• For those suggesting that using machines in combat, or for broader military purposes is a bad thing, would you rather that we return to the days of warfare conducted by men standing in lines, firing bullets at each other? Last man standing wins?

    That kind of warfare led to technological escalation, culminating in the use of atomic weapons. These days, through the use of technology, the ideal is to save lives (typically of your own troops I mean) during warfare. If that means we send a robot out into the field, then I see that as a better solution to send someone that could be killed.

    Of course, I would much prefer that we didn't have warfare at all, but we're human, governments are (often) morally corrupt and ethically weak and they'll do whatever they need to in order to maintain "their way of life".

    On a different point, here's an interesting thought (at least to me)... if we create machines which then ultimately evolve and one day survive on this planet after humanity dies out, could they be considered to be an evolution of humanity? They certainly wouldn't exist if humanity hadn't existed before them... and we created them using our own biological capabilities in a response to our environment and needs... sure, we didn't (likely) produce them through procreation... but... well, I'll leave it for you to ponder.

  • Isaac Asimov's three laws are at most, a whimsical after thought for military weapon systems designers. 

  • Who says we haven't already been enslaved by a time-traveling AI from the future? Do you honestly think that an AI that's intelligent enough to traverse time would not deem it wise to keep us in the dark of their actions and intentions?

    Dave, you've got that wrong.  It's actually the MICE who have been manipulating us all this time.  They have been tricking us, using counter-intelligence when we study their behaviour in labs, to get us to behave the way they want.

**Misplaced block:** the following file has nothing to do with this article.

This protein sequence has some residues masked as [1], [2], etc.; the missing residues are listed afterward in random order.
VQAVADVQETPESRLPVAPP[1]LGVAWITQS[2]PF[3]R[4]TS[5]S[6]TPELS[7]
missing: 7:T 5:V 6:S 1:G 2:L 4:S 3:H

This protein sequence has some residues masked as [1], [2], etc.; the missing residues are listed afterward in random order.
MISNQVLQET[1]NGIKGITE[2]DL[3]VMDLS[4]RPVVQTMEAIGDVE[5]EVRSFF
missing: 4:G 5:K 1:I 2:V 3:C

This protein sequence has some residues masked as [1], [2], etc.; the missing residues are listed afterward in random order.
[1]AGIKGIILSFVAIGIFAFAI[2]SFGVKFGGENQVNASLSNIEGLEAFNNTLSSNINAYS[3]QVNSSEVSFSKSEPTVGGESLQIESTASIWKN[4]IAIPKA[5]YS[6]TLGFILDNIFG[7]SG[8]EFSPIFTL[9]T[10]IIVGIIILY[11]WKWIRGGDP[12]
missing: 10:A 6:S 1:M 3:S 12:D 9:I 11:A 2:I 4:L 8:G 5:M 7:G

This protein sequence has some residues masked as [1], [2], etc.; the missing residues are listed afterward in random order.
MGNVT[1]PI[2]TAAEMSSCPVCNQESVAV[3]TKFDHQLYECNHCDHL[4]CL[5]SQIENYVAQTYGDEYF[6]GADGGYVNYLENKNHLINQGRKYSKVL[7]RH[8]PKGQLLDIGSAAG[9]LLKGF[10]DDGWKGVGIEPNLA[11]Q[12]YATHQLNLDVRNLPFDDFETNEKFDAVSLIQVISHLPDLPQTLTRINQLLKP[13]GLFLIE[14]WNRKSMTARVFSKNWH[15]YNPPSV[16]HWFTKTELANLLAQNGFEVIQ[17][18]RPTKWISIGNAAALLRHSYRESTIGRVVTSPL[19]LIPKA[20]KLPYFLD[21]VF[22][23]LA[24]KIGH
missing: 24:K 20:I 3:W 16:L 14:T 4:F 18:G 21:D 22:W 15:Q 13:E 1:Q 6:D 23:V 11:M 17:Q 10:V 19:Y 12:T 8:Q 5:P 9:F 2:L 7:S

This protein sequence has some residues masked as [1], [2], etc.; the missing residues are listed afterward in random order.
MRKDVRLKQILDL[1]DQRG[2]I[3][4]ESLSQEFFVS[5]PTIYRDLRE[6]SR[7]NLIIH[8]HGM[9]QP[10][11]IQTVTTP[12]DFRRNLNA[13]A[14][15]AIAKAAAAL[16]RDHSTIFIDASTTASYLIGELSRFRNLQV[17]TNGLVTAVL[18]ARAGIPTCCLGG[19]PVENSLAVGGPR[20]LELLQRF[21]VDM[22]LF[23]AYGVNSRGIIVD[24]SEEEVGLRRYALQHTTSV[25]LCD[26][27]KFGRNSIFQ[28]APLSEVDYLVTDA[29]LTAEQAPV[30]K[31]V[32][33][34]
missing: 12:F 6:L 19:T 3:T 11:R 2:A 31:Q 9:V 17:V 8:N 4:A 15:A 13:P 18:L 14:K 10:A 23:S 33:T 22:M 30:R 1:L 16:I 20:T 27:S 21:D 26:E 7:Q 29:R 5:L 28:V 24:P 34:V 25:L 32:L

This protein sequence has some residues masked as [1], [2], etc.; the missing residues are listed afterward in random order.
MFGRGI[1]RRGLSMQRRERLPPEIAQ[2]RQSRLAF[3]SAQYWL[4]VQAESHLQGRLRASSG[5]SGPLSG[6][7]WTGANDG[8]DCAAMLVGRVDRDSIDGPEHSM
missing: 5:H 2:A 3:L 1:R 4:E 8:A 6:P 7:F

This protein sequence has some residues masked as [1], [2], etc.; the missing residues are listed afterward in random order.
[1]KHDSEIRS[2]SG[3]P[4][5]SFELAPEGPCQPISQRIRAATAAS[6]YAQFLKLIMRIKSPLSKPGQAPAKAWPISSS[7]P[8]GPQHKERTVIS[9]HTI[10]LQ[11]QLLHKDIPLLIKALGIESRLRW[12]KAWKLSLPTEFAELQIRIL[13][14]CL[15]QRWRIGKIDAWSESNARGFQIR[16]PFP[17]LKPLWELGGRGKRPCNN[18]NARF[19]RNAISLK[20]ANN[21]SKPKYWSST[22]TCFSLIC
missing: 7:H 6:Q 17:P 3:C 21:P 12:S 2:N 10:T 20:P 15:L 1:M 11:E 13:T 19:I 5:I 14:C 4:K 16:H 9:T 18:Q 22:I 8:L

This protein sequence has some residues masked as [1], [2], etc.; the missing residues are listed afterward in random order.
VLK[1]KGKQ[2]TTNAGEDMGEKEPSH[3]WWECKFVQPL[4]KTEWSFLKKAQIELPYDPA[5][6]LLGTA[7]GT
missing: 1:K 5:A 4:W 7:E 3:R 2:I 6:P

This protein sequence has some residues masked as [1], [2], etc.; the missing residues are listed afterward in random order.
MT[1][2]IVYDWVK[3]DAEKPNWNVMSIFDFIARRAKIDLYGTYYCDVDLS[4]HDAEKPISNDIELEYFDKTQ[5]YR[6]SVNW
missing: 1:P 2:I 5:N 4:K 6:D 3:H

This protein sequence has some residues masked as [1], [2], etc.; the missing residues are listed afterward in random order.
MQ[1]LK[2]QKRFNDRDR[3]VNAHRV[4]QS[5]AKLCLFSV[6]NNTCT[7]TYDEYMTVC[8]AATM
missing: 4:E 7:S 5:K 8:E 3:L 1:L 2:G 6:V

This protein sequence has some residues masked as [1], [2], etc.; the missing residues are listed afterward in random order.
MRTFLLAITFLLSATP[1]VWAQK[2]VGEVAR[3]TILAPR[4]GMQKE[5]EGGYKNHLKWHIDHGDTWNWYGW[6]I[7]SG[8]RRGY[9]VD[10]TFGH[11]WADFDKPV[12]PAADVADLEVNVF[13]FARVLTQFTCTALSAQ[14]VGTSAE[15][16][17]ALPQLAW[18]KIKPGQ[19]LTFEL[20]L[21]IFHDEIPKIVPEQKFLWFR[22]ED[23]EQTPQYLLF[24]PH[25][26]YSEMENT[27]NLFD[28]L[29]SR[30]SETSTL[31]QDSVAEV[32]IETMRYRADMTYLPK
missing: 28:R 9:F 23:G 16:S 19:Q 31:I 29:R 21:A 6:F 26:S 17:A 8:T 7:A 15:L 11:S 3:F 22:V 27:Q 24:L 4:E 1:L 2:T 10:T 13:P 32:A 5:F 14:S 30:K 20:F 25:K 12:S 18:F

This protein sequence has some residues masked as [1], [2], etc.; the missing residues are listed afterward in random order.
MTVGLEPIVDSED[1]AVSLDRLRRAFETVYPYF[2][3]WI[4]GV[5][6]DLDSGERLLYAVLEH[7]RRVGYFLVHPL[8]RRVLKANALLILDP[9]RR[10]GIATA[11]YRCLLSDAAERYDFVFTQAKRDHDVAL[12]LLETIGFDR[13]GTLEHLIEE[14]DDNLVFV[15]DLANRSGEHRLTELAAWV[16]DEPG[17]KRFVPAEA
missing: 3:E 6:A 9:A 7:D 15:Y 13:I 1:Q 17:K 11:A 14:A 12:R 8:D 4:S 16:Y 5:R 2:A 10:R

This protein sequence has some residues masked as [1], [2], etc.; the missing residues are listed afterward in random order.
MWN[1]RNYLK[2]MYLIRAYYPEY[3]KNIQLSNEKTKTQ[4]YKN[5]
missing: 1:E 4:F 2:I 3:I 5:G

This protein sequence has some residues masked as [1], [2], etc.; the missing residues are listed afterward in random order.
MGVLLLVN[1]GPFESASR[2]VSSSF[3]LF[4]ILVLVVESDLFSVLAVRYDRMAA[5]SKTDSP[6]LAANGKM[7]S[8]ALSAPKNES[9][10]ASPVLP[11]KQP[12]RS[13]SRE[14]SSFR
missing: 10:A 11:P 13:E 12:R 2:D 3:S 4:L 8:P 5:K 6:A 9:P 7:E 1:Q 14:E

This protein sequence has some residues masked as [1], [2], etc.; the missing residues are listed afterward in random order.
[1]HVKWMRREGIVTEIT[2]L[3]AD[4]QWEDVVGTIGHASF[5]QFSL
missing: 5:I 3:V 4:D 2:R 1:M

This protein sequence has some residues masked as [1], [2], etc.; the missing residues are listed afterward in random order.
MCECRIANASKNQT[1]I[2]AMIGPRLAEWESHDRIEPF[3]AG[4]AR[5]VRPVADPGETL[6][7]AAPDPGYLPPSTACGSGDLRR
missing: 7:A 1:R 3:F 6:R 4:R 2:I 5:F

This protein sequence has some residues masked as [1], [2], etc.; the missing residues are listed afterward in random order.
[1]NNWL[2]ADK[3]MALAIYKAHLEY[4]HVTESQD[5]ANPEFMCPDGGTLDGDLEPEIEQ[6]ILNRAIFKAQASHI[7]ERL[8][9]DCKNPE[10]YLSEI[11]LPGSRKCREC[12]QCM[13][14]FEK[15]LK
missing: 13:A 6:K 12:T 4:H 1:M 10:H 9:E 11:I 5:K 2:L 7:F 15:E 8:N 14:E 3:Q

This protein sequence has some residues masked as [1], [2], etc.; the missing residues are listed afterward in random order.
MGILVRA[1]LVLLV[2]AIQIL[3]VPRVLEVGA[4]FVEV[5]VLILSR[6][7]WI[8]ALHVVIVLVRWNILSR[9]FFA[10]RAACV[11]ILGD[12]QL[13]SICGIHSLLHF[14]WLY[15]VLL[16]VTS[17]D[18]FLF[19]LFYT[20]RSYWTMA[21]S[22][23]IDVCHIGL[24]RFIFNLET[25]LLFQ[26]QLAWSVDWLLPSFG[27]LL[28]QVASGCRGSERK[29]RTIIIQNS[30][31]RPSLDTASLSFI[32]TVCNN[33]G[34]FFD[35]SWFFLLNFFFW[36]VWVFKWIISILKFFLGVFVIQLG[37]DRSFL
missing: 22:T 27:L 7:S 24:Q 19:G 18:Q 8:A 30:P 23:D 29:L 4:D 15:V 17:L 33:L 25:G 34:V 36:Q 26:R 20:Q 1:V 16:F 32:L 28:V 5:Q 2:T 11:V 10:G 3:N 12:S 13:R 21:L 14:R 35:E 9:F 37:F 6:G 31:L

• if target = FLESH then action := NONE else action := PROCEED  --with the thought that targeting an enemies machines will pretty much render the alien or human rebel useless

  • @ Thomas J Coyle III

    sorry I'm bad at detecting those nuance online.

  • never give a robot a gun. did you know the predator drones in the AF have begun demonstrating a form of intelligence do to a software issue? its true ;)

  • @ Sgt Ric: 

    I agree, every instance of the 3 Laws being violated occurrs when the artificial intellegence believes it is acting in the best interest of hummanity as a whole.

    You mean the ZEROTH (ZERO-ith) law...Much like the Star Trek Vulcan principle : The needs of the many must outweigh the needs of the few... or something close to that.

  • Admin


    Yes I have (Though I found his "Foundation & Empire" series to be much more interesting). It was an example of what can be and the pit falls of what might happen. The laws have been extensively discussed among robotics professionals over the years. It is a starting point. Not a solution. That is why I put LOL at the end of my observation.